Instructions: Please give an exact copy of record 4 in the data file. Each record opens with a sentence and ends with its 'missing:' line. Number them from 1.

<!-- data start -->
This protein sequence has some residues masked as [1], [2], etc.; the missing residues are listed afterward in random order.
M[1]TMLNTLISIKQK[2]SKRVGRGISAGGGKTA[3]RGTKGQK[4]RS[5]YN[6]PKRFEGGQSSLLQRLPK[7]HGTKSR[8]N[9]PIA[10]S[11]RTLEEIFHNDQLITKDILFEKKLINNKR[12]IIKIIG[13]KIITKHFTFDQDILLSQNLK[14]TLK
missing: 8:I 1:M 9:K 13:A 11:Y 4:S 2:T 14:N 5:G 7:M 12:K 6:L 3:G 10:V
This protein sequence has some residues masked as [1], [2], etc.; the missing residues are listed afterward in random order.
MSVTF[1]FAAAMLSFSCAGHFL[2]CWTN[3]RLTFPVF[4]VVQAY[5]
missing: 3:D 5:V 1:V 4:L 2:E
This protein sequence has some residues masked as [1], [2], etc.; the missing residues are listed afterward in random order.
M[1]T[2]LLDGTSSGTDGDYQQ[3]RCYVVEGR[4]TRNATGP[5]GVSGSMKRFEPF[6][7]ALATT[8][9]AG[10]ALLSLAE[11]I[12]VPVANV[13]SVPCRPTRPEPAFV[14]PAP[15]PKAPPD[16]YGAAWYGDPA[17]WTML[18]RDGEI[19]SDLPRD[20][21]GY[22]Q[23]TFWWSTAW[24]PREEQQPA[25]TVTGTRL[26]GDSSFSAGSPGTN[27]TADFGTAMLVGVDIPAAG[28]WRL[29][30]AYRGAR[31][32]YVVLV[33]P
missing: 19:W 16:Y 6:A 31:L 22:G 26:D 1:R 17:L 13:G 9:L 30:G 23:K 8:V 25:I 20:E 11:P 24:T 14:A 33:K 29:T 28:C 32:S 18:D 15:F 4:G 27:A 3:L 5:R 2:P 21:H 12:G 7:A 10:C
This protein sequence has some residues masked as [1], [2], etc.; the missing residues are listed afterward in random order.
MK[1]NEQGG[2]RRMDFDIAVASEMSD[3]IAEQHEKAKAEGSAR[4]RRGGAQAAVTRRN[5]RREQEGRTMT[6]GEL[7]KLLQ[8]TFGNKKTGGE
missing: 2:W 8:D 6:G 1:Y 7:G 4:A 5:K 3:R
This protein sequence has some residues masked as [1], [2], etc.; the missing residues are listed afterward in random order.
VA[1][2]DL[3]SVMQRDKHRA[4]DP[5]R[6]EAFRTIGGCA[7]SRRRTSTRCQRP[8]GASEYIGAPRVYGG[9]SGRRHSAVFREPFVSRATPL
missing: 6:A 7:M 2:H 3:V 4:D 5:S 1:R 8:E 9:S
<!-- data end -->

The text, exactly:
This protein sequence has some residues masked as [1], [2], etc.; the missing residues are listed afterward in random order.
MK[1]NEQGG[2]RRMDFDIAVASEMSD[3]IAEQHEKAKAEGSAR[4]RRGGAQAAVTRRN[5]RREQEGRTMT[6]GEL[7]KLLQ[8]TFGNKKTGGE
missing: 2:W 8:D 6:G 1:Y 7:G 4:A 5:K 3:R